>> - When doing a 2PC, Infinispan broadcasts the PREPARE to all nodes (in A, B and C). *However*, it only expects responses from *local* nodes (in this case nodes in data center A).  Infinispan knows its own siteId  and can extract the siteId from every address, so it can grab the current view (say A1, A2, A3... A10, B1-B10, C1-C10) and remove  non-local nodes, to arrive at a sanitized list A1-10. This means it expects responses to its PREPARE message only from A1-10. When it receives a response from non-local nodes, it simply discards them.
>>
>> - On rollback, a ROLLBACK(TX) message is broadcast to the entire virtual cluster (A, B and C)
>>
>> - On commit, a COMMIT(TX) is broadcast to the entire virtual cluster (A, B and C).
>>
>>
>>
>> The downside here is that the 2PC won't be atomic, in the sense that it is only atomic for A, but not for B or C. A PREPARE might fail on a node in B and C, but the 2PC won't get rolled back as long as all nodes in A sent back a successful PREPARE-OK response. This is the same though in the current solution.
>>
>> Comments?  Thoughts?
>
>
>
> Let's look at a use case (btw, this is all in Infinispan's DIST mode,
> with numOwners=3 and TopologyAwareConsistentHash):
>
> - The local clusters are {A,B,C} and {D,E,F}.
>
> - RELAY connected them together into a virtual cluster {A,B,C,D,E,F}.
>
> - Infinispan (currently) only knows about the virtual cluster; it has no
> knowledge about the local clusters
>
> - A TX is started
> - Now we have a PUT1(K,V)
> - TACH decides that K,V needs to be stored on B, C and F
>
> - Now we have a PUT2(K2,V2)
> - TACH decides that K2,V2 needs to be stored on A,B and D
> - The TX commits
>
> - I'm not sure how the 2PC happens with mode=DIST, but I assume the
> participant set of the 2PC is the set of hosts touched by modifications:
> A,B,C,D,F
> - So we have all 3 hosts in the local cluster and 2 hosts in the remote
> cluster
>
> #1 The PREPARE phase now sends a PREPARE to A,B,C,D,F
> #2 If successful --> COMMIT to A,B,C,D,F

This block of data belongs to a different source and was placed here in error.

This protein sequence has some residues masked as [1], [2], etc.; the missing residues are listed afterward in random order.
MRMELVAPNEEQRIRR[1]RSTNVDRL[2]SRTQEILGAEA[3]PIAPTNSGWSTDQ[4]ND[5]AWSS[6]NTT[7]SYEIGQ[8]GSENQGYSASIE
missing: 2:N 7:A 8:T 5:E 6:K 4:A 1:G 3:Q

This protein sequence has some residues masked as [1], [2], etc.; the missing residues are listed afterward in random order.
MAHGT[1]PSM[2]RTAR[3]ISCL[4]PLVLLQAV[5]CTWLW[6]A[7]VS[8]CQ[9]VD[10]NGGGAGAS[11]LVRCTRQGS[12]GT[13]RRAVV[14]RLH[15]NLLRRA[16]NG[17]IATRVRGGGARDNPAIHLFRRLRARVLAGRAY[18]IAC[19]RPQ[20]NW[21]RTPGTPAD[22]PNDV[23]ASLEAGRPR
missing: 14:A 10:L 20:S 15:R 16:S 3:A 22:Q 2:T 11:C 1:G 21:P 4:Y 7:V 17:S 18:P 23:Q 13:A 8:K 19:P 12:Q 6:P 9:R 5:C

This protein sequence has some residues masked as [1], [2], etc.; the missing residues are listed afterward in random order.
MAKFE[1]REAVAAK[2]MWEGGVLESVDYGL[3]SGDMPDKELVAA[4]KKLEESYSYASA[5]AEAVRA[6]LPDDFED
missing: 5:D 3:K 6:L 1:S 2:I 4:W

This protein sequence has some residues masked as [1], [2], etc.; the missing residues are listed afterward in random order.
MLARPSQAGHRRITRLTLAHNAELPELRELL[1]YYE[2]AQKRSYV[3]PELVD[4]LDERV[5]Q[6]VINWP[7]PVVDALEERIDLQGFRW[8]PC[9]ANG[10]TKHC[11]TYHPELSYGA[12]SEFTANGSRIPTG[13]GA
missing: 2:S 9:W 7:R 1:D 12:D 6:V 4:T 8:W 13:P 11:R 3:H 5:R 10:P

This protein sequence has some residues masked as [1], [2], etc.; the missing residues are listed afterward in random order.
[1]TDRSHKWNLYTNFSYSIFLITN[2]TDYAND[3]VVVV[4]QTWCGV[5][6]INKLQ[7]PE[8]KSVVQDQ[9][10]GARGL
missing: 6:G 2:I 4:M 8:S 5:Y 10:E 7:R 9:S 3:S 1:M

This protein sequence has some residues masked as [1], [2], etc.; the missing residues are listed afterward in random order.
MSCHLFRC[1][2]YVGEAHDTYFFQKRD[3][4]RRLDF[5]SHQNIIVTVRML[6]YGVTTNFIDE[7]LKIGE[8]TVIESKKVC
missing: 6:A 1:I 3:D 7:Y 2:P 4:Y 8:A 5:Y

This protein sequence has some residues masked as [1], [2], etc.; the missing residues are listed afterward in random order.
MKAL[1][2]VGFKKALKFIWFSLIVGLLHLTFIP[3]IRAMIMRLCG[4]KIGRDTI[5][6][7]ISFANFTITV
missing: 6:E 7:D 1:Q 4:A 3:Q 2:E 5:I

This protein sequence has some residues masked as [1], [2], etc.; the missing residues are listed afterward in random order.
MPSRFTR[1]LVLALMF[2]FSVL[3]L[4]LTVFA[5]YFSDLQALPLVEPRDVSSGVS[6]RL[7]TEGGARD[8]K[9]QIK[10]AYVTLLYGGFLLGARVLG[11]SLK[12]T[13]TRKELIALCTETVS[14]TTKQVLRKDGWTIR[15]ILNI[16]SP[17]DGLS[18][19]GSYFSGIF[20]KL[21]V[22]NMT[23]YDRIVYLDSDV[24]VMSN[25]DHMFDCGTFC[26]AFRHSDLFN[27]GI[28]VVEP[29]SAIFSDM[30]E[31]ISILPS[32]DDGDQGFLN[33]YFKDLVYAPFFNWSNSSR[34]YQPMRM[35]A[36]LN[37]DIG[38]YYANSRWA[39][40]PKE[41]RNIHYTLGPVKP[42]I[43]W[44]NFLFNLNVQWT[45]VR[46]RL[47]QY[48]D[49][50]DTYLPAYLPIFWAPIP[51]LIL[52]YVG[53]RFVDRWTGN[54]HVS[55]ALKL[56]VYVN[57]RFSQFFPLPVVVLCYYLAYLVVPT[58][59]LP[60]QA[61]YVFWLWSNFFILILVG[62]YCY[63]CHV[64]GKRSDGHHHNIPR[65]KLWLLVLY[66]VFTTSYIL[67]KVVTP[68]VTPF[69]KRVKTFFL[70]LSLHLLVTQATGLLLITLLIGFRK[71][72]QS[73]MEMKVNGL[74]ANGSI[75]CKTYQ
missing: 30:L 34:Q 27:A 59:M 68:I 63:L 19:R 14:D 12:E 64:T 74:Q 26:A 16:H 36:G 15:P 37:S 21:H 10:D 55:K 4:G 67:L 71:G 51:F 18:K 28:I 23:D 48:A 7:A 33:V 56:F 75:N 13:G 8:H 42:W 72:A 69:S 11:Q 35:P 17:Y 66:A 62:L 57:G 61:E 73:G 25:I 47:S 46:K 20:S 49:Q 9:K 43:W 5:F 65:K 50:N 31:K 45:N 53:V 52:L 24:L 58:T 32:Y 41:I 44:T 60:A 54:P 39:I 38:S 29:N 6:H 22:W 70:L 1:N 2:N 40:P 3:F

> #3 If not, ROLLBACK to the same members
>
> If this is the way 2PC over DIST is done today, I suggest the following
> new TX interceptor (RelayTransactionInterceptor ?):
> - RTI knows about sites (perhaps TACH injects siteId into it ?)
> - The modified steps #1-3 above would now be:
>
> #1 The PREPARE message is sent to all hosts touched by modifications,
> but we only wait for acks from hosts from the local cluster (same siteId).
>      - So we send PREPARE to A,B,C,D,F, but return as soon as we have
> valid (or invalid) responses from A,B,C
>      - We discard PREPARE acks from non-local members, such as D or F
>      - D and F may or may not be able to apply the changes !
>
> #2 If successful --> COMMIT to A,B,C, and an *asynchronous* COMMIT to D
> and F
>
> #3 If not --> ROLLBACK to A,B,C, and an *asynchronous* ROLLBACK to D and F
>
>
> Of course, the downside to this approach is that updates to the remote
> cluster may or may not get applied. If this is critical, perhaps a
> scheme that does a periodic retry of the updates could be used ?
>
> Note that if we don't use TXs, then the updates to the remote cluster(s)
> would have to be sent *asynchronously* (even if sync mode is
> configured), too.
>
> The changes to Infinispan would be:
> - A new TX interceptor which knows about siteIds
> - A new DistributionInterceptor which performs async updates to remote
> clusters, possibly with a retry mechanism.
>
> WDYT ?
>
>
> --
> Bela Ban
> Lead JGroups (http://www.jgroups.org)
> JBoss / Red Hat
> _______________________________________________
> infinispan-dev mailing list
> [hidden email]
> https://lists.jboss.org/mailman/listinfo/infinispan-dev

--
Manik Surtani
[hidden email]
twitter.com/maniksurtani

Lead, Infinispan
http://www.infinispan.org




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Re: [infinispan-dev] Data center replication

Bela Ban


On 7/27/11 6:01 PM, Manik Surtani wrote:
> Doesn't this leave things wide open for inconsistency in a number of ways:
>
> 1) PREPAREs fail or go missing on remote clusters
> 2) COMMITs fail or go missing on remote clusters
> 3) PREPARE and COMMIT gets reordered on remote clusters


Yes. I described this in my email (see below).

This is not better or worse than Erik's current design with Cassandra.
AFAIU, Erik's willing to make this tradeoff; as he cannot have
transactions spanning data centers, with the main argument being the
200ms latency that would slow things down...


> 4) And you still have that window where cluster 1 fails and writes haven't propagated to cluster 2.  Same problem with Erik's Cassandra-based solution.
>
> Is this level of inconsistency acceptable?
>
> On 26 Jul 2011, at 12:21, Bela Ban wrote:
>
>>
>>
>> On 7/25/11 6:06 PM, Erik Salter wrote:
>>> Hi all,
>>>
>>>
>>>
>>> Bela was kind enough to have a discussion with me last week regarding my data center replication requirements.
>>>
>>>
>>>